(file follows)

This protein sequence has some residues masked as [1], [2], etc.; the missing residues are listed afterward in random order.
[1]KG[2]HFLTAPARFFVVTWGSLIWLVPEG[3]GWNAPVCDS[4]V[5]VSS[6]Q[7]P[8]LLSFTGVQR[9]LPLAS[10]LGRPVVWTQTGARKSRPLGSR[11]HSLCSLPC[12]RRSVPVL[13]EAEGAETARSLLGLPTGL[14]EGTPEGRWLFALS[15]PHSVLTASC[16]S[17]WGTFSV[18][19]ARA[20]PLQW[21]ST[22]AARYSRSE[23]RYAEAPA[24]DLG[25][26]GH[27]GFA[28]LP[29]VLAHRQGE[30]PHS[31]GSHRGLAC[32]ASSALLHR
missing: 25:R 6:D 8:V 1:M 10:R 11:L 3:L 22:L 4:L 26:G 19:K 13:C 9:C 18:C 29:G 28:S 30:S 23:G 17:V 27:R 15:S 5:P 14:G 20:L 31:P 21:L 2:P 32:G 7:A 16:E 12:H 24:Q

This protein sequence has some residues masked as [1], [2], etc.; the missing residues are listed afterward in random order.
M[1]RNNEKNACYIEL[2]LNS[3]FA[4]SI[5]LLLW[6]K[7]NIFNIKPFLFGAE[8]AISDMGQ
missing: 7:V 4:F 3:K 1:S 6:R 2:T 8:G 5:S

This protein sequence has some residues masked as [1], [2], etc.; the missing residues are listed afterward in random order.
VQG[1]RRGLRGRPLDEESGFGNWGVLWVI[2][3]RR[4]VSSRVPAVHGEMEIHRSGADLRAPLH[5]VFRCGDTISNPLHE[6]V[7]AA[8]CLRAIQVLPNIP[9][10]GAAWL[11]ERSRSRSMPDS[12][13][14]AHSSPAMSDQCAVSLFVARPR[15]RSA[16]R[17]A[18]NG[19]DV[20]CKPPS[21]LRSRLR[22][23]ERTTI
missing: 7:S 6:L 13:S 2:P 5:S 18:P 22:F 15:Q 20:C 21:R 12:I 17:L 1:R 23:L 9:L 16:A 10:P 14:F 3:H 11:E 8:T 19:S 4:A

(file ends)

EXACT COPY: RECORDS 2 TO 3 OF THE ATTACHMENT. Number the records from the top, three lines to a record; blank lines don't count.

This protein sequence has some residues masked as [1], [2], etc.; the missing residues are listed afterward in random order.
M[1]RNNEKNACYIEL[2]LNS[3]FA[4]SI[5]LLLW[6]K[7]NIFNIKPFLFGAE[8]AISDMGQ
missing: 7:V 4:F 3:K 1:S 6:R 2:T 8:G 5:S

This protein sequence has some residues masked as [1], [2], etc.; the missing residues are listed afterward in random order.
VQG[1]RRGLRGRPLDEESGFGNWGVLWVI[2][3]RR[4]VSSRVPAVHGEMEIHRSGADLRAPLH[5]VFRCGDTISNPLHE[6]V[7]AA[8]CLRAIQVLPNIP[9][10]GAAWL[11]ERSRSRSMPDS[12][13][14]AHSSPAMSDQCAVSLFVARPR[15]RSA[16]R[17]A[18]NG[19]DV[20]CKPPS[21]LRSRLR[22][23]ERTTI
missing: 7:S 6:L 13:S 2:P 5:S 18:P 22:F 15:Q 20:C 21:R 12:I 17:L 1:R 23:L 9:L 16:A 10:P 14:F 3:H 11:E 8:T 19:S 4:A